Did the car replace the horse? In one way, yes. But last time I checked, we still have horses. We just don’t use them the same way.
I think that’s part of the issue with electric cars. We’re looking at them as a replacement vehicle, when in reality they’re not for everyone. But after a week with the Nissan Leaf, I’m expanding my view of the electric platform.
Time to be honest: I was nervous when the car arrived. I’d never driven a completely electric car, always had the small motor to fall back on if the battery ran out. For the first five miles driving home I held my breath. Don’t ask me why, but I did. Take a deep breath and the charge goes down?
Funny thing happened after that, I became incredibly comfortable with the Leaf, and started enjoying the possibilities of a true EV. One of the key components to electric car technology is regenerative energy when you brake or slow down – the Nissan Leaf gives you a couple of ways to increase the amount of energy captured, including a “B” mode that definitely grabs extra energy, and an ECO setting that doesn’t feel as aggressive but still recoups some of the charge.
I live in Waterford and drive to our studios in Oak Park every morning (about 30 miles each way). The Nissan Leaf has an indicated range of 84 miles (full charge). But with regenerative energy (primarily using Telegraph road) I used less than 30% of the range in a day — when I took I-75 home, about Â½ the charge.
So is the Leaf built for road trips? no. But a daily driver to and from work (with a couple of stops)? absolutely. Couple of points when it comes to an EV like the Nissan Leaf:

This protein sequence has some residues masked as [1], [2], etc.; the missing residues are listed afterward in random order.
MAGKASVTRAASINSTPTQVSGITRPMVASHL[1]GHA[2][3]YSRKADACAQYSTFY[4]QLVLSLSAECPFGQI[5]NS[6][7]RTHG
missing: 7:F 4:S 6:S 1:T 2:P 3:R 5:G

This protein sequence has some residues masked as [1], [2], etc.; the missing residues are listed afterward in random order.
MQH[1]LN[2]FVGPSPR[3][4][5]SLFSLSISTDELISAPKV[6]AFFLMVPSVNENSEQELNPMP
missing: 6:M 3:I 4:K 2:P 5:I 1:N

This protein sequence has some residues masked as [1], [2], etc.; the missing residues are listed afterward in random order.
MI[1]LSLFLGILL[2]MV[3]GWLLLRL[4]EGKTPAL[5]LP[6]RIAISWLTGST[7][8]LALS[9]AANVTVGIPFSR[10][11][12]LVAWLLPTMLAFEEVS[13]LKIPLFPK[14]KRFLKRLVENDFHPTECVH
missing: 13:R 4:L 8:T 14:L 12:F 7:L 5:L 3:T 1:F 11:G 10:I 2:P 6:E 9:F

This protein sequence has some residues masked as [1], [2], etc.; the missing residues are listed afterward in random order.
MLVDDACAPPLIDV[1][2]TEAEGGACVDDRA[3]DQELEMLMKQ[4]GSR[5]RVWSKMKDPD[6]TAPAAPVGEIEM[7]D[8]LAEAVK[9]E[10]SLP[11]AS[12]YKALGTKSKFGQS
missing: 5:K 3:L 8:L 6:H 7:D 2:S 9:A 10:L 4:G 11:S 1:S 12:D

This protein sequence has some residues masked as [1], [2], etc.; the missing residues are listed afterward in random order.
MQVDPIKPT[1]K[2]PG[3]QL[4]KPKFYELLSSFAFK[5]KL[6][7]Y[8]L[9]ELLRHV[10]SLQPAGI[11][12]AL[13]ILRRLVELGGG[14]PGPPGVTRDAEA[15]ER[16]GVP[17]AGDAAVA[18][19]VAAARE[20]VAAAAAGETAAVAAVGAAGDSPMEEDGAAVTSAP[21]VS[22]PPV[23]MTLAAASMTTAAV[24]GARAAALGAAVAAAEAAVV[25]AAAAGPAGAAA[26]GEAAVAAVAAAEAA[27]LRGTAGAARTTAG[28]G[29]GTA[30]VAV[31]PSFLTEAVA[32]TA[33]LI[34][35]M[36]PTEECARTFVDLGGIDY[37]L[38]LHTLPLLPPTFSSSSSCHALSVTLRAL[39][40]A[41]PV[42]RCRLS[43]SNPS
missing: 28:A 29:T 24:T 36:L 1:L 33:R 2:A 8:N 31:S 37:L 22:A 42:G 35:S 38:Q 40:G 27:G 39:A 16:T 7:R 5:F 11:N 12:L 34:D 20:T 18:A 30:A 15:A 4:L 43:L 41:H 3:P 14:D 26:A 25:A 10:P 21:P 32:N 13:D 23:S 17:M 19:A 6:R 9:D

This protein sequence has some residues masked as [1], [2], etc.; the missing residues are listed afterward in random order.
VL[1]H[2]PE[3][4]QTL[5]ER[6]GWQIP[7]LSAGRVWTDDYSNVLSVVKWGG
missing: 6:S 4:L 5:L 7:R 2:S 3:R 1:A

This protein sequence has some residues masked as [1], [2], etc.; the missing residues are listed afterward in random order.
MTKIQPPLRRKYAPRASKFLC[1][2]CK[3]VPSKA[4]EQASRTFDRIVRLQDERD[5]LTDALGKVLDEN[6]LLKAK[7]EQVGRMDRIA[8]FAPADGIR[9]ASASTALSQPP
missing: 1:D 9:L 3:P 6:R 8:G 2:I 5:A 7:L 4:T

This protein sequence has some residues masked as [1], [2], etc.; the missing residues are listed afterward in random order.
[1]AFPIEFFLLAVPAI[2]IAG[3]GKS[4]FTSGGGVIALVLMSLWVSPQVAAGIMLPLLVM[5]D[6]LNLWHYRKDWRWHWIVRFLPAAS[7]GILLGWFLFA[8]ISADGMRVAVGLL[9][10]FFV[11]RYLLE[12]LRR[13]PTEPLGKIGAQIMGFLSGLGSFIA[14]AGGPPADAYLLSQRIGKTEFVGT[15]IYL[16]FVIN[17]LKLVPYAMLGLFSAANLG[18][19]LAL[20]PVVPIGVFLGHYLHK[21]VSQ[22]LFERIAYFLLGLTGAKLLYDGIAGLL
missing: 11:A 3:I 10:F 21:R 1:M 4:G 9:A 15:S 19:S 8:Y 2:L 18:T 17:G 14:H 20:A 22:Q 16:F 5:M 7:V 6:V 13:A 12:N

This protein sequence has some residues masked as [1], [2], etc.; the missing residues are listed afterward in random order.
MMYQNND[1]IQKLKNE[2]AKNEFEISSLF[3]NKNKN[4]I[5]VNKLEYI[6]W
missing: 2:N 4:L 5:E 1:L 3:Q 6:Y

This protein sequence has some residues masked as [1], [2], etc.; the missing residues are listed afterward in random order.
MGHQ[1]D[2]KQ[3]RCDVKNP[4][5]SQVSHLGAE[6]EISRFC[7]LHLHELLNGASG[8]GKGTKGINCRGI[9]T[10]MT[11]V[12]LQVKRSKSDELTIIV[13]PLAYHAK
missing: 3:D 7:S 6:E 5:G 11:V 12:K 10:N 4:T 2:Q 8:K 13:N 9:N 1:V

- The investment in a 220 volt charging station is a must. Dramatically lowers charging time (full charge in under 4 hours) and eliminates one of the key complaints.
- Embrace the technology. Sounds silly, but it’s important. This is a different way of driving a car, not radically so, but you do need to think about things differently. It’s okay to ride the brakes (more regen energy), and remember that steady and smooth acceleration is key to keeping the range up on the car (this Leaf has over 180 ft pd of torque).
Base models start around $28,000 — but you’ll see multiple rebates/discounts including up to $7,500 off on your taxes and DTE has an energy rate reduction program for charging EV’s in off hours.
In the midst of all the tech talk, I forgot to mention something very important. It’s a nice ride for a small car. Plenty of head room, nice sight lines, handles well on the rough Michigan roads and the Bose low energy sound system is amazing (would like to see HD radio).
With any EV’s the discussion will always be centered around range. And it should be. But technology is moving forward at an amazing pace, and the automakers are pushing each other forward. That’s good for us as consumers. That’s GREAT for us as consumers.
Bottom line: $40 of gas got me less than Â½ a tank in my truck. That’s starting to leave a mark on my bank account. So why wouldn’t you check out a Leaf? Set aside what you think you know about EV’s and go drive one, do the research, check out the forums. It’s not only a viable option, but I think you’ll be pleasantly surprised.
- review by Jim O’Brien (@JimInTheD)